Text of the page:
Journalist, author and PR maverick Geoff Baker has had a rollercoaster of a career, working his way to the top before falling from grace all too publically and having to start building his career again from scratch.
First hired to do some PR for the Rolling Stones 1989 Steel Wheels/Urban Jungle tour, Geoff was recommended to work his magic on Paul McCartney’s world tour. He remained friends with Paul and wife Linda McCartney from that point onwards.
Unfortunately in 2003 Geoff was fired by an irate McCartney when he tipped off a photographer about a private function Macca was attending. After cooling down Paul retracted the dismissal, however Geoff left his employment a year later. McCartney issued a statement saying ‘I find it very sad that after years of friendship, my publicist Geoff Baker and I are parting.’
When the press heard Geoff was leaving, they laid the blame at the feet of Macca’s then-wife Heather Mills, whom was the subject of their latest witch hunt. They claimed that she never liked Geoff and that she pressured McCartney to fire him.
Geoff was reduced to doing voluntary work for the long-term unemployed, which included sweeping the streets. While out of work he kept himself busy buy writing Rock Bottom, a novel about the music business which has recently been released.
Geoff was happy to answer my questions:
How did you get into the music industry in the first place?
I’m a journalist by training. I’d worked my way up to Fleet Street but then I quit that to form my own showbiz news agency with some other guys from The Sun and The Daily Express, and in that capacity I’d been hired to do some PR work for the start of the Rolling Stones tour in 1989. Some weeks after, the Rolling Stones bloke called me up and asked if I was up for doing six weeks as tour publicist for Macca, who was going on the road for the first time in more than a decade.
We met at Elstree Studios, where he was rehearsing the tour in a giant barn. I watched the whole set and thought this was cool. Working for him was demanding – the world was demanding of him and therefore via me – but we got on. He’s quite a gas on the quiet.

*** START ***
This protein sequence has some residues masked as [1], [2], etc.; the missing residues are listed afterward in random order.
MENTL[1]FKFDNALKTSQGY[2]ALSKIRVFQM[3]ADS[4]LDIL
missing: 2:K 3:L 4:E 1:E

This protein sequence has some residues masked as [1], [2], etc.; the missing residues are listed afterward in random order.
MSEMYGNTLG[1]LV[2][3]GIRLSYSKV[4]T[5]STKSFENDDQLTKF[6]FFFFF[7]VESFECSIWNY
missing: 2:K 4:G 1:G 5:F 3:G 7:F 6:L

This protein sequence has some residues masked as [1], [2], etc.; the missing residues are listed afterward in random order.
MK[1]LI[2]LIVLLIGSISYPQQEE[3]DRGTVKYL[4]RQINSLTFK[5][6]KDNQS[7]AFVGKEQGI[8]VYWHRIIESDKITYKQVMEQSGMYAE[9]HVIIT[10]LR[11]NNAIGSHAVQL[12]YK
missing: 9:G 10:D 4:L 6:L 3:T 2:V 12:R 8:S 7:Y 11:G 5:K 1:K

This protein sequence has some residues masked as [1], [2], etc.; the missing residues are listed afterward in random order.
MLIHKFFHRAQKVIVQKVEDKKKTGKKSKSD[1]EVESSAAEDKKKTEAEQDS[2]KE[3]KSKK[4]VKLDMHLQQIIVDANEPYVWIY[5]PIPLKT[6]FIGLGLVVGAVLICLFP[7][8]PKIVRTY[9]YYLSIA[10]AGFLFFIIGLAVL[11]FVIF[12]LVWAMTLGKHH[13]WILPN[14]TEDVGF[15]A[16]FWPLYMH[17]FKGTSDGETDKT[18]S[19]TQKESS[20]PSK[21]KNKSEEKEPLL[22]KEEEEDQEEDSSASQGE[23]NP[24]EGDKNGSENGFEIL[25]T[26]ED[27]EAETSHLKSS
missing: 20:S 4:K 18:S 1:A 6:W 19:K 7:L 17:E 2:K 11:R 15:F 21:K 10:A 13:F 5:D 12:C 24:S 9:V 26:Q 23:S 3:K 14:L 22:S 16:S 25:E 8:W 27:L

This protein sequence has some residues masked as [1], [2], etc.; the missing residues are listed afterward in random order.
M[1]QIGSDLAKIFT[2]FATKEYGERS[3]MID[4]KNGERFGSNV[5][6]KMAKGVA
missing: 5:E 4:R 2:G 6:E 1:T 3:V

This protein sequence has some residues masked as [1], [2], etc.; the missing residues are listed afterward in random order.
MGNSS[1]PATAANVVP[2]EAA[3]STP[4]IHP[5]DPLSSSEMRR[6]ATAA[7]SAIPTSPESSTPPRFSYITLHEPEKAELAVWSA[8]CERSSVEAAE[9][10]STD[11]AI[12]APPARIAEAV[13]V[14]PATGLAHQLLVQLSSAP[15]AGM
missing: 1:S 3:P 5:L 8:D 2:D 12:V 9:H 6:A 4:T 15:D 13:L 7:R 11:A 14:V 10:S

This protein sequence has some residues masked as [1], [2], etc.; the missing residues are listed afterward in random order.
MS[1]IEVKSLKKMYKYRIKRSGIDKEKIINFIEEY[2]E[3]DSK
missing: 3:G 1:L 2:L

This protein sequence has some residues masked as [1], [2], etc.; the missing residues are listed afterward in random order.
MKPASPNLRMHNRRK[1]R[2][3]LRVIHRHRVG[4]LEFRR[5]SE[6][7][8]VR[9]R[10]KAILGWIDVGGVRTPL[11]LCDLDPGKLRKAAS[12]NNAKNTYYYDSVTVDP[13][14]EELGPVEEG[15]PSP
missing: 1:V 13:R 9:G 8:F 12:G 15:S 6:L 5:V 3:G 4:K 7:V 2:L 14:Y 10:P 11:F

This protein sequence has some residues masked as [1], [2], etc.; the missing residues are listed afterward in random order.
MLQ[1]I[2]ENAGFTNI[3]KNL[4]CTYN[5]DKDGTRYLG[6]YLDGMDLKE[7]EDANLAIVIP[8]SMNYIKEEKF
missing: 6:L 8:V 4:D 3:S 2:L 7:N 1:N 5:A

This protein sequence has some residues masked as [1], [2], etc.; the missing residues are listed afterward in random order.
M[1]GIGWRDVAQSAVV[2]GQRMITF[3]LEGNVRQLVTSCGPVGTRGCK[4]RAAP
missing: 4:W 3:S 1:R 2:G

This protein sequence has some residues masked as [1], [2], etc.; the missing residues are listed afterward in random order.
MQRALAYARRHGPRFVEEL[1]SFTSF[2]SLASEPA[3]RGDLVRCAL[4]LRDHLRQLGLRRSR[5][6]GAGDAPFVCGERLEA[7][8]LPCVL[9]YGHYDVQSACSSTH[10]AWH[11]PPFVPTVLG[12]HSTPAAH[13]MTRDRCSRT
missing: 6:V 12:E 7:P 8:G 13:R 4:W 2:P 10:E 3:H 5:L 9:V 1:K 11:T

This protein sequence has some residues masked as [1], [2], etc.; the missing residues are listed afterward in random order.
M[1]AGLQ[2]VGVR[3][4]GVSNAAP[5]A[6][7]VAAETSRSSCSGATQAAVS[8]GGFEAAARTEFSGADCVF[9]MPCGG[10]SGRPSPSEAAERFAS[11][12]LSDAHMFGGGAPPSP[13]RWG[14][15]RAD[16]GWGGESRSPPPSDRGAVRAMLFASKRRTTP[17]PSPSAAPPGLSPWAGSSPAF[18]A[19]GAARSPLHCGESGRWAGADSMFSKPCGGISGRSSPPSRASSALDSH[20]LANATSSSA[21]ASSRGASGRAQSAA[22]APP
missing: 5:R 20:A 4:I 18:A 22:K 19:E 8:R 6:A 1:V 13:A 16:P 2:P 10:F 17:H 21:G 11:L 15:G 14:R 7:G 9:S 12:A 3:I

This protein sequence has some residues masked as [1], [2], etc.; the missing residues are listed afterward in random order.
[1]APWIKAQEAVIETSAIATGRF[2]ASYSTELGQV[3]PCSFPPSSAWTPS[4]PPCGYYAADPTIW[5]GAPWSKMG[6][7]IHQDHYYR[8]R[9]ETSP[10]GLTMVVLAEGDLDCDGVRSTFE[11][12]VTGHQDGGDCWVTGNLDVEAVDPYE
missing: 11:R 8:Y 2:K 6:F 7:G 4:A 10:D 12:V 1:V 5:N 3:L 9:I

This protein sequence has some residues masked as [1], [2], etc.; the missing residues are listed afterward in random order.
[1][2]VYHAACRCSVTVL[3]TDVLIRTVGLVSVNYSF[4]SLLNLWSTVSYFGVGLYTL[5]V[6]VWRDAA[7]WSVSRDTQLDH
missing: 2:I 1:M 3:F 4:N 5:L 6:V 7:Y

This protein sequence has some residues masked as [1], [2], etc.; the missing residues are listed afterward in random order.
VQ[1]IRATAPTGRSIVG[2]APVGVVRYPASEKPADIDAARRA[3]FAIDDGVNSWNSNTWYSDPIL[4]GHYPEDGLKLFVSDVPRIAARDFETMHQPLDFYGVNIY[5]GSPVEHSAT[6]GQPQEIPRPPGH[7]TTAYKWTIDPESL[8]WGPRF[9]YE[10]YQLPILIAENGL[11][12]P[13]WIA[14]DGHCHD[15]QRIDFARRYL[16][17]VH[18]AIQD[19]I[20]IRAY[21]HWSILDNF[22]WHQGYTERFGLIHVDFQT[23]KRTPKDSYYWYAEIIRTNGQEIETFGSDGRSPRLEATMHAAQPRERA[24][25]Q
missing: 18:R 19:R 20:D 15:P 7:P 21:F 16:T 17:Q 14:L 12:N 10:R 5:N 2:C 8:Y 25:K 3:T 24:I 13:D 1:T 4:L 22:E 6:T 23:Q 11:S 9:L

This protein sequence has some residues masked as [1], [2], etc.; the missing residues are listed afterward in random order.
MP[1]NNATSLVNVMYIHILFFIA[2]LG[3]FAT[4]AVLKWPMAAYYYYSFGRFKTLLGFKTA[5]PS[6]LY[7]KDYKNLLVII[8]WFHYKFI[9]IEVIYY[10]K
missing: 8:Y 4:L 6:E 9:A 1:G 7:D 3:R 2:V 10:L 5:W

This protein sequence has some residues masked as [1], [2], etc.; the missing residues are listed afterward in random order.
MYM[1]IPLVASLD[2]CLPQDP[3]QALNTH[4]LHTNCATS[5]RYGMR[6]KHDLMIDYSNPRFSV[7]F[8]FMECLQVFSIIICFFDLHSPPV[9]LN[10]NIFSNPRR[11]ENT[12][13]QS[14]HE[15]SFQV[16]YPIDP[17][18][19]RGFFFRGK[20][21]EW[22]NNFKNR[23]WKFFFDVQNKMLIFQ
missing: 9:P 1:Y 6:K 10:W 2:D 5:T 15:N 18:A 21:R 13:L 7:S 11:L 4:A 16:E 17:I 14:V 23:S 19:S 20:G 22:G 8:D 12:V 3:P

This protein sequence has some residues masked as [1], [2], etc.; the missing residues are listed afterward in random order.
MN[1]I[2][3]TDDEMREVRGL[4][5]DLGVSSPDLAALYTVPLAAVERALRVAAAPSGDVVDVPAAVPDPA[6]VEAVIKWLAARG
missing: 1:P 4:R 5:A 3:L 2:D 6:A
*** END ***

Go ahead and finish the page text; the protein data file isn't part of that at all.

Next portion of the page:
What did your average day-to-day life include as Pauls publicist?
Off tour it tended to involve taking about 50 calls a day from journos who absolutely had to interview him and trying to work the best of them into his schedule. On tour it was the same but the calls would rise to the hundreds.
How did you feel about been fired by Paul?
I thought announcing it in a global press release was a bit strong, especially as I’d already quit a week before he told the planet I had become crap.
What was your relationship like with Heather Mills and did you being fired have anything to do with her as was reported?
I liked her, still do – I like ballsy people. No, it had nothing to do with her. The pressure of 15 years of been on call to the globe got to me and I cracked. She wasn’t the cause of it.
What is your novel Rock Bottom about?
A PR who goes mad working for a rock star as his marriage collapses.
Although it’s a novel, how much is based on your real-life experiences in the music industry?
None of it is based on Macca but the rest of the bollocks is pretty spot on.
What made you want to write your novel?
I didn’t want to but a top literary agent approached me and convinced me it would sell very well and I could have a less stressful career!
What have been the highlights of your career?
Band Aid, Live Aid, interviewing Keith Richards and, clearly, getting to know Paul and Linda. Gig wise, Pauls 1990 show in Liverpool is probably unstoppable.
Are there any parts of your career that you regret?
Loads! Most of it. I especially regret the too many times that it took me away from my children and putting my marriages second to the mistress of my job.
Do you have any advice for people wanting to get into the music industry?
If you have any sensitivity at all, don’t do it. Join the SAS instead as it’d be an easier ride. The music business now is the equivalent of silent movies after the invention of talkies, as a business model it is on its way out. Live music is what is going to matter; the record side of it is dying of its own disease: greed.
Thanks very much